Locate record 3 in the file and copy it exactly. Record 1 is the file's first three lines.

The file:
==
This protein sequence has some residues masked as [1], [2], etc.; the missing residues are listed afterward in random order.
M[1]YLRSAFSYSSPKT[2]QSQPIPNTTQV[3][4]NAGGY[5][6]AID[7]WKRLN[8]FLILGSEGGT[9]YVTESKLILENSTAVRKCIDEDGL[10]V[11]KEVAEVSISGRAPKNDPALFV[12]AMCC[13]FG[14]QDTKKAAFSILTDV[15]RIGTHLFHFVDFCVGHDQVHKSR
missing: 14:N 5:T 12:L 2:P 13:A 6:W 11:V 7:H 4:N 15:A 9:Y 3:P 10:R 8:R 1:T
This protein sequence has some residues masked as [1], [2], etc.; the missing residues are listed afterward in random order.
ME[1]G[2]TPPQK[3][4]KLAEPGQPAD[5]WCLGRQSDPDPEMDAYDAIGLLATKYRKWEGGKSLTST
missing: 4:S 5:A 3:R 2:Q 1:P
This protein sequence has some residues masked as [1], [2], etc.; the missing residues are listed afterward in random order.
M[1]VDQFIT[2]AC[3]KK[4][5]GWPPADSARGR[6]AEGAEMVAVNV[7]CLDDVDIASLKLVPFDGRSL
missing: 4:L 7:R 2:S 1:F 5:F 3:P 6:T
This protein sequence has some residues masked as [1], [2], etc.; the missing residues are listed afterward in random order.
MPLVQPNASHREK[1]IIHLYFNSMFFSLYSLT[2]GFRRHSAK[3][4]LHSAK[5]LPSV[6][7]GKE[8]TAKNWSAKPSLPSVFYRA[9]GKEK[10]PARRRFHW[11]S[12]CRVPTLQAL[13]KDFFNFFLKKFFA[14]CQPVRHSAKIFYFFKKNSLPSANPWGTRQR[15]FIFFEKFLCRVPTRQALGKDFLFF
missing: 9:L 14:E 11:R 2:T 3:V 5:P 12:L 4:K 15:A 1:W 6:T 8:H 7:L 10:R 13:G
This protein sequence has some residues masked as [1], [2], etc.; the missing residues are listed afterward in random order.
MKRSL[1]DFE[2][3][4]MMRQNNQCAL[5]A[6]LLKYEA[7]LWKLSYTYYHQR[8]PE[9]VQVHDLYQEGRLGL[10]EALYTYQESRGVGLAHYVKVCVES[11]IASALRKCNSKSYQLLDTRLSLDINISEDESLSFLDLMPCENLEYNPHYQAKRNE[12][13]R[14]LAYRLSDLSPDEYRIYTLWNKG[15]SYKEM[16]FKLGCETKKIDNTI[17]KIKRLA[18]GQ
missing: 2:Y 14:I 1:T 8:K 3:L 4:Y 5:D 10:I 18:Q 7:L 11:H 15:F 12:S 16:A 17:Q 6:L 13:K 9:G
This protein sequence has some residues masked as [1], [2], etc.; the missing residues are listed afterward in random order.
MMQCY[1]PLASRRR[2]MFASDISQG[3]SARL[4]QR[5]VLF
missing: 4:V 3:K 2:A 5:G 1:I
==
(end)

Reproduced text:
This protein sequence has some residues masked as [1], [2], etc.; the missing residues are listed afterward in random order.
M[1]VDQFIT[2]AC[3]KK[4][5]GWPPADSARGR[6]AEGAEMVAVNV[7]CLDDVDIASLKLVPFDGRSL
missing: 4:L 7:R 2:S 1:F 5:F 3:P 6:T